Global revenues of connected TVs will reach $29.3 billion (€20.4 billion) in 2011 and account for 58% of global revenues for internet TV equipment in 2011, according to finding by IMS Research.
Rebecca Kurlak, author of the report Market Opportunities for Internet Video to the TV – 2010 edition, said in a statement: “At CES 2010, CE companies appeared to be largely pushing the 3D concept as a feature in their display offerings. However, a larger part of the picture that wasn’t as heavily addressed is still the growing opportunity to provide consumers with access to more content, and in this case, OTT content.”
Colleagues at In-Stat agree. “Most web-enabled CE devices will be sold in developed countries. Our research shows that within five years nearly all broadband households will own at least one web-enabled CE media device,” said Norm Bogen, In-Stat analyst. “The implications of this across the digital entertainment industry will be huge.”
According to IMS Research’s Kurlak, “Although many of the TV manufacturers have committed to manufacturing at least 25%-30% of their TV product lines with connectivity in 2010, IMS Research forecasts that 12.5% of 2010 global TVs shipped will have connectivity. This is mainly due to two factors: 1) TV manufacturers that were interviewed for the study stated that their first half of 2010 sales would largely influence the second half of 2010’s production schedules, and 2) the economy is still in recovery mode, and TV manufacturers may be more optimistic regarding 2010 production schedules than they should be. In fact, IMS believes that 2011 connected TVs shipped will be at the 30% marker, a year later than expected by TV manufacturers.”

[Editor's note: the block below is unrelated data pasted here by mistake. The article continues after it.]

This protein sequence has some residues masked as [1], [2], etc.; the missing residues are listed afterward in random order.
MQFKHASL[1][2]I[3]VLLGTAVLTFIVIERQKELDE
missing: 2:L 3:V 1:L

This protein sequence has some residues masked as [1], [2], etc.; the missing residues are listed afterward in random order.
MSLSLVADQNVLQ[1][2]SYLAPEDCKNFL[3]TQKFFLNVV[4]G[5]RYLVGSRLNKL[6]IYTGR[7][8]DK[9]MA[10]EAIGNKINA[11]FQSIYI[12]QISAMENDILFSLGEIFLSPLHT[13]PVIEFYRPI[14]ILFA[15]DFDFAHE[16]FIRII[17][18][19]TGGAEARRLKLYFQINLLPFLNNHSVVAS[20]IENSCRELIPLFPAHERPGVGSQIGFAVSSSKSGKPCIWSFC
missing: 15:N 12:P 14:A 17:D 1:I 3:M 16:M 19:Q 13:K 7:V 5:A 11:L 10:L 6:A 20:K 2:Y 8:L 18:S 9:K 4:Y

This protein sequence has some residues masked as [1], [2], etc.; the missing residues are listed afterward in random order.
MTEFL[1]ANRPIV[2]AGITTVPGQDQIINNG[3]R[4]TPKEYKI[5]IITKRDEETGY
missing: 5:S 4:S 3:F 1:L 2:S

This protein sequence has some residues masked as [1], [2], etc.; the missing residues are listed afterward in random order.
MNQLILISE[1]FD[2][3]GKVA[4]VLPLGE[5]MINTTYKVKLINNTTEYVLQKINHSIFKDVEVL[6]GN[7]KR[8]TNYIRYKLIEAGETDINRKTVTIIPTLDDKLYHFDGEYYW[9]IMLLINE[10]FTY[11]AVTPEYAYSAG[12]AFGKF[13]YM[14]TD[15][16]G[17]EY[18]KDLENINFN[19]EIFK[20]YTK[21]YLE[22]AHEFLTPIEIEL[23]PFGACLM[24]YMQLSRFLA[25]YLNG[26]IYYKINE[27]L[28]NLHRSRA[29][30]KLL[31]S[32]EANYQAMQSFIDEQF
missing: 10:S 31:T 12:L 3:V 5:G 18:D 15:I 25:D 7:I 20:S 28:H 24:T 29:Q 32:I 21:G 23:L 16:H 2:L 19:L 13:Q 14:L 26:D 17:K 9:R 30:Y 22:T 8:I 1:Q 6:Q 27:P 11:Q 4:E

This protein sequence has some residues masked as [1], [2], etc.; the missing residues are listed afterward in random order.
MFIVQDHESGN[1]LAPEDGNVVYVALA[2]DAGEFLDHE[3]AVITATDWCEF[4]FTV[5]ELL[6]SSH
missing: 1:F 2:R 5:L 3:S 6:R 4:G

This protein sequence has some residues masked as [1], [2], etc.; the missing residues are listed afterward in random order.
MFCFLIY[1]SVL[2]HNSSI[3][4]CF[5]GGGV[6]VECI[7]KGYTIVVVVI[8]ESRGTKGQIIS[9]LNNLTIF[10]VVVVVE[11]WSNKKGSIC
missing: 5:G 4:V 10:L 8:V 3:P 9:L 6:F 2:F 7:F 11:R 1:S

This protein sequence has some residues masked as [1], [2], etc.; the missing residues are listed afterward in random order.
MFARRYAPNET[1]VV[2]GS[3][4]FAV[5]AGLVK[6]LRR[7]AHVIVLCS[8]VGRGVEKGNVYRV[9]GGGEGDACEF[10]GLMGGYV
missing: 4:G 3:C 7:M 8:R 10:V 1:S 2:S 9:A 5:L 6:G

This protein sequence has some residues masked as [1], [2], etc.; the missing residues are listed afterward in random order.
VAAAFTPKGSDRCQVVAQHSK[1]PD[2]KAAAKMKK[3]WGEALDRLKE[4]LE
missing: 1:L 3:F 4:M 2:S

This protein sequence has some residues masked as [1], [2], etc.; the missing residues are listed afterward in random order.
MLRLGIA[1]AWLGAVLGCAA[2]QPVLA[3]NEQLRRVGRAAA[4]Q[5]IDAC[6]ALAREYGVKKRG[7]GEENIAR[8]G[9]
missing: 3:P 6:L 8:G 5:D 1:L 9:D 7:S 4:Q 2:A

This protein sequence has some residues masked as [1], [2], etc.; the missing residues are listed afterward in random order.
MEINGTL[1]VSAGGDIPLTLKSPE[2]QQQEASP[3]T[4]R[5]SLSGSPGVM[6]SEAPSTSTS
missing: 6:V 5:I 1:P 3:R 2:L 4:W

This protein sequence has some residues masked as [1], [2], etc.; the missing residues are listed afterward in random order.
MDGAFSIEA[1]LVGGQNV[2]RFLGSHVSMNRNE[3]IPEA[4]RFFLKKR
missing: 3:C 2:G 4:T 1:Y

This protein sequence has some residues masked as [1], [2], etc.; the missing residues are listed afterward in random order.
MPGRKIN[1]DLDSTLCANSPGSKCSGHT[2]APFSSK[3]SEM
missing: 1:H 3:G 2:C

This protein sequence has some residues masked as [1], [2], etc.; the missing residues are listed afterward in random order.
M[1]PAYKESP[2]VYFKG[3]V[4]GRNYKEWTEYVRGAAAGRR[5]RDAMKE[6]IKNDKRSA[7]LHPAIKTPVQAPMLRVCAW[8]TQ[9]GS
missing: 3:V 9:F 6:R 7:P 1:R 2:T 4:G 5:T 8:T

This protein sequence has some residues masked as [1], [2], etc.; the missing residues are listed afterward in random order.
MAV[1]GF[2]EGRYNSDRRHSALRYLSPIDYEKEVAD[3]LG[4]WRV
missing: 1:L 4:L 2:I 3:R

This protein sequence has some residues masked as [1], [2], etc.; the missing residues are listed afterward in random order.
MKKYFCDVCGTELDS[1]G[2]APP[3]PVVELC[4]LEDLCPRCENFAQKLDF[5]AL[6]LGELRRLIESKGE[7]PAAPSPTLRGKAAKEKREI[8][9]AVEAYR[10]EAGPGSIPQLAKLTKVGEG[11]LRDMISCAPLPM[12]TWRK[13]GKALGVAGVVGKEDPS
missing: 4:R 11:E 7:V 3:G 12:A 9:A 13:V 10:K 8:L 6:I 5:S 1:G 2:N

Since Blu-ray manufacturers have been quick to incorporate content libraries into their offerings, IMS believes that TV manufacturers will follow suit and address content partnerships this year. Before 3D viewing becomes a necessity, IMS Research anticipates that consumers will demand access to other avenues of content.
According to In-Stat, over-the-top video services are increasingly offering compelling alternatives to traditional TV viewing. New services, such as Netflix, Amazon, iTunes and Blockbuster, offer streamed or downloadable TV and movie content. Online TV programming portals, such as Hulu, TV.com, and YouTube, have expanded into full-length video content. Web-enabled devices, which are a necessity to access these services, are now proliferating across device categories that include TVs, Blu-ray Players, Digital Media Adapters (DMAs), network attached storage, and set top boxes.
In-Stat said it found the following: Worldwide shipments of web-enabled stationary CE devices will grow more than seven-fold from their 2009 levels to over 230 million by 2013; There will be over one-half billion web-enabled CE devices in operation worldwide by 2013; In 2009, there were five broadband households worldwide for every web-enabled CE device. By 2013, this ratio will be 2:1.
Many cable operators, worldwide, are predicted to introduce BBC iPlayer-like OTT services for catch-up and on-demand program viewing; In-Stat’s consumer survey indicates that over half of US consumers with network-connected Blu-ray DVD players/recorders use Wi-Fi, while 30% use Ethernet. The full results are in the In-Stat report Global Web-Enabled Consumer Electronics Devices Set to Explode.